The Supply Side briefs, Chiquita Brands merger, Heinz sues Figueroa

• Chiquita Brands and Fyffes to merge
Produce giants Chiquita Brands and Fyffes agreed to a merger announced Monday (March 10). The stock-for-stock transaction is expected to result in Chiquita shareholders owning approximately 50.7% of the combined company and Fyffes shareholders owning approximately 49.3% of the joint business on a fully diluted basis, according the release.

The agreement creates a global banana and other fresh produce company with approximately $4.6 billion in annual revenues. Chiquita and Fyffes plan to complete the transaction before the end of 2014. ChiquitaFyffes will have an operating presence in more than 70 countries and a workforce of approximately 32,000 people around the world.

"This is a milestone transaction for Chiquita and Fyffes that brings together the best of both companies which, we believe, will create significant value for our shareholders and offer immediate benefits for customers and consumers worldwide," said Ed Lonergan, Chiquita's CEO. "This is a natural strategic partnership that combines two complementary companies of long history and great reputations that have built upon an unwavering commitment to exceed our customers' expectations.”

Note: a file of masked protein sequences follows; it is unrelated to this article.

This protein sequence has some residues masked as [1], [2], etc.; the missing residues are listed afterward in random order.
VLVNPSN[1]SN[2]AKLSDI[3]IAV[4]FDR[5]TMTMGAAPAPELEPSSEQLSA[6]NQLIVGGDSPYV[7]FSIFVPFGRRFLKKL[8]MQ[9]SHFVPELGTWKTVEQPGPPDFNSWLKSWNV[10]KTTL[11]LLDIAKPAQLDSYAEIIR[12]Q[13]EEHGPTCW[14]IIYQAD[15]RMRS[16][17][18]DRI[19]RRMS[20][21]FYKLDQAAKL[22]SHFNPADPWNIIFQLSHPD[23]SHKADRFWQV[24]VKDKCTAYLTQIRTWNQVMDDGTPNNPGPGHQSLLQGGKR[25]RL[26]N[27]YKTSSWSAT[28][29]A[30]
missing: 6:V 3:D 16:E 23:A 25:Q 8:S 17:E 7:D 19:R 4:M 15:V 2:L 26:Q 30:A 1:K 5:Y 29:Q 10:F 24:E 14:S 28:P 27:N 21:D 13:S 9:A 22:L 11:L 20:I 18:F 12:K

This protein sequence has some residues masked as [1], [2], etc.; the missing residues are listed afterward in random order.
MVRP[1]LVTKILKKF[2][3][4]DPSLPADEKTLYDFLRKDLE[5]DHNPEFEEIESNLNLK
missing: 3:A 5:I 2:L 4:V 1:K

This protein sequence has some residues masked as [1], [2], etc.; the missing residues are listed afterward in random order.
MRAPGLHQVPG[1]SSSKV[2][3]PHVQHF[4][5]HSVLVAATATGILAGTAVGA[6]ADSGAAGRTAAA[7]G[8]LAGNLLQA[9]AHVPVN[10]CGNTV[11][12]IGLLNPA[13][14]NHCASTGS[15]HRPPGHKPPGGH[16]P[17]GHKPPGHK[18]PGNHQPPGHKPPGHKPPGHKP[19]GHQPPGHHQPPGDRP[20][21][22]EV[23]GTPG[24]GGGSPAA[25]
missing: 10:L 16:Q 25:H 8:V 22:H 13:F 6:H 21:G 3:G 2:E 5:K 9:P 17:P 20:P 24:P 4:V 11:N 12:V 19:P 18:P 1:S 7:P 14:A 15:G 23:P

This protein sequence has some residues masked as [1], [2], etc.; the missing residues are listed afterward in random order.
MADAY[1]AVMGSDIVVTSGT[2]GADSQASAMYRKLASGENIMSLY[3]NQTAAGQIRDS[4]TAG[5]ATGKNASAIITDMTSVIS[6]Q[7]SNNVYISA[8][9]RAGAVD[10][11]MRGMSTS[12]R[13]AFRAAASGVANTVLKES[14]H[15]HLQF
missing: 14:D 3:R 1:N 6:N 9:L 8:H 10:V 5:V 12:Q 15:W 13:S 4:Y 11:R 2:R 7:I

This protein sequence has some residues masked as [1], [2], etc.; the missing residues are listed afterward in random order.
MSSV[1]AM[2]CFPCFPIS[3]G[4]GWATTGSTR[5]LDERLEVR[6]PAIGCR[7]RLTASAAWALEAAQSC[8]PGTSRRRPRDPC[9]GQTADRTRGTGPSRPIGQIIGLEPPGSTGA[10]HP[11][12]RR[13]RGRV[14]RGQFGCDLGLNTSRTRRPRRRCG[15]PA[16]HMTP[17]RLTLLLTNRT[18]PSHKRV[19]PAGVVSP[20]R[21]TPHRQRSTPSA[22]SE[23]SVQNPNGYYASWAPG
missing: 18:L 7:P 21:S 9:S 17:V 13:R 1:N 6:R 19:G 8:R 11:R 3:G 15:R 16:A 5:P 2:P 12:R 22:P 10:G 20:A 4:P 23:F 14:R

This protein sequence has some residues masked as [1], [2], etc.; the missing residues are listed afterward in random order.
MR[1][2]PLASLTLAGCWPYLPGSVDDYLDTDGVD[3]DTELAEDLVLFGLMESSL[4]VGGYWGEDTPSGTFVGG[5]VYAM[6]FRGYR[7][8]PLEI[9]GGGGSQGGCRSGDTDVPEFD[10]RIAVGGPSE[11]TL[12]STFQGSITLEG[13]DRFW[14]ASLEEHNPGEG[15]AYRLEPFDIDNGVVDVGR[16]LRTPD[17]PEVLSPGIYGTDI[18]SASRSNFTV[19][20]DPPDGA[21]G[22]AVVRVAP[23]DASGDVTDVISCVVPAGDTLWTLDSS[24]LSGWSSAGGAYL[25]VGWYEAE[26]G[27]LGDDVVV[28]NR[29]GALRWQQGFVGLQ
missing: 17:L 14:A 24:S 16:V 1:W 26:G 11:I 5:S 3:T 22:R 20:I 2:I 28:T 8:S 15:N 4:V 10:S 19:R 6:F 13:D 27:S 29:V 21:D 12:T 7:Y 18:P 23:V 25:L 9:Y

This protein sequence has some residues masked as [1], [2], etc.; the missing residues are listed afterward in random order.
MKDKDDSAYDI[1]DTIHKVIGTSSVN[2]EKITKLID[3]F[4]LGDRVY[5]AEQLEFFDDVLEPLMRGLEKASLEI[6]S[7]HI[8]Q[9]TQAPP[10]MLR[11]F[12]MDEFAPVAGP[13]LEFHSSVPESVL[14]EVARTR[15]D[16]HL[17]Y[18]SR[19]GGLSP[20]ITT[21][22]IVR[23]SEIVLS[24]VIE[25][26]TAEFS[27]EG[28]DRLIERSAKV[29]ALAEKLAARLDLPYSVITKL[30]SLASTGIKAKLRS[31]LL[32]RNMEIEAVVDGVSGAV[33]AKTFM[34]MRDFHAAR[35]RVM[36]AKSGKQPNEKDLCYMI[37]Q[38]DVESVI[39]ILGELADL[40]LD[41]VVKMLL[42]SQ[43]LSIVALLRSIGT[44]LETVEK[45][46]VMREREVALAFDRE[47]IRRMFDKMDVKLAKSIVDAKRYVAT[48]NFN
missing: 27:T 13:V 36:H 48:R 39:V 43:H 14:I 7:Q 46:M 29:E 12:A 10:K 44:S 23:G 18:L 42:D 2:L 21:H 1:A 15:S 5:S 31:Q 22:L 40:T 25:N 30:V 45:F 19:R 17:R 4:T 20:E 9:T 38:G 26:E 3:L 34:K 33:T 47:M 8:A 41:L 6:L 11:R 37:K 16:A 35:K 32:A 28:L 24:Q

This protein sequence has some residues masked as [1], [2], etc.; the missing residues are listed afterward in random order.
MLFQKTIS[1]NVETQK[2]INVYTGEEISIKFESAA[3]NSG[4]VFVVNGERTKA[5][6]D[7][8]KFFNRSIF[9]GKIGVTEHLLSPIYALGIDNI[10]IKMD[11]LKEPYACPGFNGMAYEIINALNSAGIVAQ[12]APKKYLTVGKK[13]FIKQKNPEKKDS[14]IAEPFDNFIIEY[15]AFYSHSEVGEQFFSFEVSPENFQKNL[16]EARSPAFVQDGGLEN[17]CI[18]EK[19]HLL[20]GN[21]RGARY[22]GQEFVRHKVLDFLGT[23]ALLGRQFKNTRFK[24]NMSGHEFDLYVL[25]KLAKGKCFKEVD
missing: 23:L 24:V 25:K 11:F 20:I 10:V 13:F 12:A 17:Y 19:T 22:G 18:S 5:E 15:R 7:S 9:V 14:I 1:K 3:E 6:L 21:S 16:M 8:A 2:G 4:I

The company anticipates the transaction will provide annualized recurring before tax overhead and operational synergies of at least $40 million by the end of 2016. These synergies are comprised of efficiencies in the areas of logistics and procurement.

Chiquita Brands is a supplier for Wal-Mart Stores Inc. with a sales office in Bentonville.

• H.J. Heinz sues over trademark infringement
Ketchup giant Heinz filed suit against Irving, Texas-based Figueroa Brothers claiming it copied the design of its ketchup bottle. The trademark infringement lawsuit was filed last week in federal court, Dallas, according to the Dallas Morning News.

Heinz’s complaint notes they’ve tried to settle “amicably” with Figueroa Brothers but have had no luck. Heinz said the bottle design used by Figueroa Brothers “is likely to cause confusion, or deceive customers who think they are buying Heinz.”

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The plaintiffs asked the court to require Figueroa Brothers to discontinue using the bottle design and labels which are too close to the trademarks held by Heinz.

Heinz is a supplier to Wal-Mart Stores Inc. with a sales office in Rogers.

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